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## A branch-and-bound algorithm for the cell formation problem

The Cell Formation Problem (CFP) is an important optimisation problem in manufacturing. It has been introduced in the Group Technology (GT) and its goal is to group machines and parts processed on them into production cells minimising the movement of parts to other cells for processing and maximising for each cell the loading of its machines with operations on its parts. We consider one of the computationally hardest formulations of this problem – the CFP with a variable number of cells and the grouping efficacy objective, which is a fractional function. The CFP literature contains many heuristic algorithms, but only a small number of exact approaches especially for this formulation. In the current paper, we present an exact branch-and-bound algorithm for the same hard CFP formulation. To linearise the fractional objective function, we apply the Dinkelbach approach. We have been able to solve 24 of the 35 instances from the well known GT benchmark. For the remaining 11 instances, the difference in the grouping efficacy with the best known solutions is less than 2.6%.

A class of non-stationary surface gravity waves propagating in the

zonal direction in the equatorial region is described in the f -plane approx-

imation. These waves are described by exact solutions of the equations of

hydrodynamics in Lagrangian formulation and are generalizations of Gerstner

waves. The wave shape and non-uniform pressure distribution on a free sur-

face depend on two arbitrary functions. The trajectories of uid particles are

circumferences. The solutions admit a variable meridional current. The dy-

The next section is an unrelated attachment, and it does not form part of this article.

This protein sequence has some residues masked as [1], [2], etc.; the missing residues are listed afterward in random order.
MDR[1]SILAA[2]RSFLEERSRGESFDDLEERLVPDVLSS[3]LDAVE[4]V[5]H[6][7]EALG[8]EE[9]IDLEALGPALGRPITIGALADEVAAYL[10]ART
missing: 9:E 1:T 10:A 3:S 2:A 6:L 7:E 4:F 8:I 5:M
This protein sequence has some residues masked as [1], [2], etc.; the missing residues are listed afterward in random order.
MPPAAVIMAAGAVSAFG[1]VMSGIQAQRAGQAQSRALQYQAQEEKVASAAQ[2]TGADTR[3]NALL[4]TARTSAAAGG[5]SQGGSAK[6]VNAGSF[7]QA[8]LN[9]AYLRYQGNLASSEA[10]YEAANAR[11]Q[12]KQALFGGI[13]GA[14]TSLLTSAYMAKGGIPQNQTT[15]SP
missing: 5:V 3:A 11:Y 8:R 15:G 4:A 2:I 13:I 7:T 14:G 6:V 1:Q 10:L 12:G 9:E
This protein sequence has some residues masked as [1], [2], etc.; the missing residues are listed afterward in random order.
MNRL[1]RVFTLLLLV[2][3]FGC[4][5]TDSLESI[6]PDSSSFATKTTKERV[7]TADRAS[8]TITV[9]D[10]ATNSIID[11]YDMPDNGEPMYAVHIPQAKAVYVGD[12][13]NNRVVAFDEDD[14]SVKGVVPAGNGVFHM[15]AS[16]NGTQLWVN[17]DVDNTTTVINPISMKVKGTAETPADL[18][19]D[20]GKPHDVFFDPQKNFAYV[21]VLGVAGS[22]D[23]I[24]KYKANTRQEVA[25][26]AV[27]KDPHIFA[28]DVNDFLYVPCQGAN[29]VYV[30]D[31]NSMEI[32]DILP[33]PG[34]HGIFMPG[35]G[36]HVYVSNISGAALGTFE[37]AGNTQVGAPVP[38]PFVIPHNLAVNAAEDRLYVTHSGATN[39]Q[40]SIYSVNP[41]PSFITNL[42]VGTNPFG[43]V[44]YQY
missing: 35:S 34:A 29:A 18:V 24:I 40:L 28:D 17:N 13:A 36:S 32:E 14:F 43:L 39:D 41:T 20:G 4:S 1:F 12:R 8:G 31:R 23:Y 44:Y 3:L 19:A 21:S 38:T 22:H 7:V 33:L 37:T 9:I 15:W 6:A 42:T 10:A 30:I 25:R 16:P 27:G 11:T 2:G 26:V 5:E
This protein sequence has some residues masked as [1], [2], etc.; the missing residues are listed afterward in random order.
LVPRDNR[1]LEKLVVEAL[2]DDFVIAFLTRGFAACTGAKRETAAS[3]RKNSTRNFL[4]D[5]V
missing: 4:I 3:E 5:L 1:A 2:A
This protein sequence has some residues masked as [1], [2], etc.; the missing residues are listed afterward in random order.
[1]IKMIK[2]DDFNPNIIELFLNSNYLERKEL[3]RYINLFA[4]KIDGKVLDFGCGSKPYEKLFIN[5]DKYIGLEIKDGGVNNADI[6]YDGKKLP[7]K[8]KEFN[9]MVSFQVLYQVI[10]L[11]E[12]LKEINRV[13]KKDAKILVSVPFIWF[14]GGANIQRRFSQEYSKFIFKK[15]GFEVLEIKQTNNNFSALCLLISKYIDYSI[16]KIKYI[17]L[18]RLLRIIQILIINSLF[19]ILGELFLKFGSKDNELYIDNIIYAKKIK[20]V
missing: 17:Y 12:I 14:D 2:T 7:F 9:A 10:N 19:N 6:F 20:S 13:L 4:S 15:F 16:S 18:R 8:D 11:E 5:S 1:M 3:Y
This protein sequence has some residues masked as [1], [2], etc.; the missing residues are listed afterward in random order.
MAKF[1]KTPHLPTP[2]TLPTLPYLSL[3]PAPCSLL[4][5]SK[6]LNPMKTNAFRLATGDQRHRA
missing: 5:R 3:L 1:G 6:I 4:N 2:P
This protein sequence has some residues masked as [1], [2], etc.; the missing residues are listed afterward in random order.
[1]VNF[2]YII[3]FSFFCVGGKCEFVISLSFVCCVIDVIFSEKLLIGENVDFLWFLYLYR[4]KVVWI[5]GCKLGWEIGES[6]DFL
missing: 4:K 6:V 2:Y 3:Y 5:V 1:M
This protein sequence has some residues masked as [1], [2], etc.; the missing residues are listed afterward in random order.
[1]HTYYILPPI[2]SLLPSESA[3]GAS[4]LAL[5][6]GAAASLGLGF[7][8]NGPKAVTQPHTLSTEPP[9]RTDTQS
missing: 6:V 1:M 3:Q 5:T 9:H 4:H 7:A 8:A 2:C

namics of a single breather on the background of a Gerstner wave is studied as

an example.

Concept discovery is a Knowledge Discovery in Databases (KDD) research field that uses human-centered techniques such as Formal Concept Analysis (FCA), Biclustering, Triclustering, Conceptual Graphs etc. for gaining insight into the underlying conceptual structure of the data. Traditional machine learning techniques are mainly focusing on structured data whereas most data available resides in unstructured, often textual, form. Compared to traditional data mining techniques, human-centered instruments actively engage the domain expert in the discovery process. This volume contains the contributions to CDUD 2011, the International Workshop on Concept Discovery in Unstructured Data (CDUD) held in Moscow. The main goal of this workshop was to provide a forum for researchers and developers of data mining instruments working on issues with analyzing unstructured data. We are proud that we could welcome 13 valuable contributions to this volume. The majority of the accepted papers described innovative research on data discovery in unstructured texts. Authors worked on issues such as transforming unstructured into structured information by amongst others extracting keywords and opinion words from texts with Natural Language Processing methods. Multiple authors who participated in the workshop used methods from the conceptual structures field including Formal Concept Analysis and Conceptual Graphs. Applications include but are not limited to text mining police reports, sociological definitions, movie reviews, etc.